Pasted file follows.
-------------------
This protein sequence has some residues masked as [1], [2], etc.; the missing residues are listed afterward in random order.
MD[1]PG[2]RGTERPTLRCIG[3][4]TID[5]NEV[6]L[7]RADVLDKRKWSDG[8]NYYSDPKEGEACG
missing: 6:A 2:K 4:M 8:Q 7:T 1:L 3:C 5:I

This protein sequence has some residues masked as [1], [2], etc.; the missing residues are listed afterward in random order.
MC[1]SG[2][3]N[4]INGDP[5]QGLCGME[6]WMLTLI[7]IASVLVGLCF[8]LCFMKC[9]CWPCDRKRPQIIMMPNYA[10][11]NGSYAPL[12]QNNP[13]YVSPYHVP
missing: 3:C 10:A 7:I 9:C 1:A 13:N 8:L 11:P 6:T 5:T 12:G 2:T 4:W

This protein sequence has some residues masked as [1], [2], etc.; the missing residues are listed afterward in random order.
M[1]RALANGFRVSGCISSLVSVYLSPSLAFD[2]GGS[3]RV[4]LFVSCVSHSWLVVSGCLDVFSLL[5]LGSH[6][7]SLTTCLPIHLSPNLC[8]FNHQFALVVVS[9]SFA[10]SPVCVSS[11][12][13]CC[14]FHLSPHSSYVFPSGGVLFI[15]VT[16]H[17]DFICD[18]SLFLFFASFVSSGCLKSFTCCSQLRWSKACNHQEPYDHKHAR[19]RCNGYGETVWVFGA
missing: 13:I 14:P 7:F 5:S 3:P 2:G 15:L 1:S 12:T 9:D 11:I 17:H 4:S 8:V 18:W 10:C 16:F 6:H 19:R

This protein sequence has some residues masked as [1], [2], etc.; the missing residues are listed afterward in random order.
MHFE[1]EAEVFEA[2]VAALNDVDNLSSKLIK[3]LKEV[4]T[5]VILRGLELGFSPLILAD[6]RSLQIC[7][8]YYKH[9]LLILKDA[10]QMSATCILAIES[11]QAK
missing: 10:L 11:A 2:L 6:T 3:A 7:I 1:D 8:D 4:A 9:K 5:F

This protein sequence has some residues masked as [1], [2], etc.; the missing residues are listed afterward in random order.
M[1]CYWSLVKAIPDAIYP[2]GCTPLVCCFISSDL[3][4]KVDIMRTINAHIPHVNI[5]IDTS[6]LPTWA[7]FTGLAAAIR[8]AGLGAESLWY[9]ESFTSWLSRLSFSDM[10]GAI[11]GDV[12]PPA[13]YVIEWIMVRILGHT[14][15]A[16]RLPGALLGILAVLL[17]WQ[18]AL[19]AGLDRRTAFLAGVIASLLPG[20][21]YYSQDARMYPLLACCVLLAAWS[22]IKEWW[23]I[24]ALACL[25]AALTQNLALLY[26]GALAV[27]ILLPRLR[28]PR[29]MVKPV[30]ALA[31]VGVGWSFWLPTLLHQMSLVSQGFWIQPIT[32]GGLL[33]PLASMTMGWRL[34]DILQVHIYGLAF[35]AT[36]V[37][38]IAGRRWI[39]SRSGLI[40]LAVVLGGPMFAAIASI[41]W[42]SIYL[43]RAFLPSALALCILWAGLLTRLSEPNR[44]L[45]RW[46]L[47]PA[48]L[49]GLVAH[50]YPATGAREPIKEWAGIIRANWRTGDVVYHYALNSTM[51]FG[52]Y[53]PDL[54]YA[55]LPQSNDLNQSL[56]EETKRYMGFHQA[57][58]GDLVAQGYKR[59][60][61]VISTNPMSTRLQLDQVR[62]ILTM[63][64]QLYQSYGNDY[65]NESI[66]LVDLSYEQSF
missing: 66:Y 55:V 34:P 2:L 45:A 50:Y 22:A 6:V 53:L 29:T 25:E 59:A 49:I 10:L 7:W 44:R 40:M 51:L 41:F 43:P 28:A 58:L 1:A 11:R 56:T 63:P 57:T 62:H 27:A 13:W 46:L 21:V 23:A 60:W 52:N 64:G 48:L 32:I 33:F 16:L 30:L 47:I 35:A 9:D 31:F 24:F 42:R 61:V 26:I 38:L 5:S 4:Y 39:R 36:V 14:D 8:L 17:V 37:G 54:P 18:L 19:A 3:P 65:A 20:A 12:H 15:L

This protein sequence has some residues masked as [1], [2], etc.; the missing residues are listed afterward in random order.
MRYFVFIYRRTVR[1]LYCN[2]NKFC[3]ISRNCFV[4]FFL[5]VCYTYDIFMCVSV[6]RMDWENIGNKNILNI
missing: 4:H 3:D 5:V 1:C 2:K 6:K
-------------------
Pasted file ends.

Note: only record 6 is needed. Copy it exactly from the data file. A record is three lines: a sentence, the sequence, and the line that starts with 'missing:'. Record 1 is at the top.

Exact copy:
This protein sequence has some residues masked as [1], [2], etc.; the missing residues are listed afterward in random order.
MRYFVFIYRRTVR[1]LYCN[2]NKFC[3]ISRNCFV[4]FFL[5]VCYTYDIFMCVSV[6]RMDWENIGNKNILNI
missing: 4:H 3:D 5:V 1:C 2:K 6:K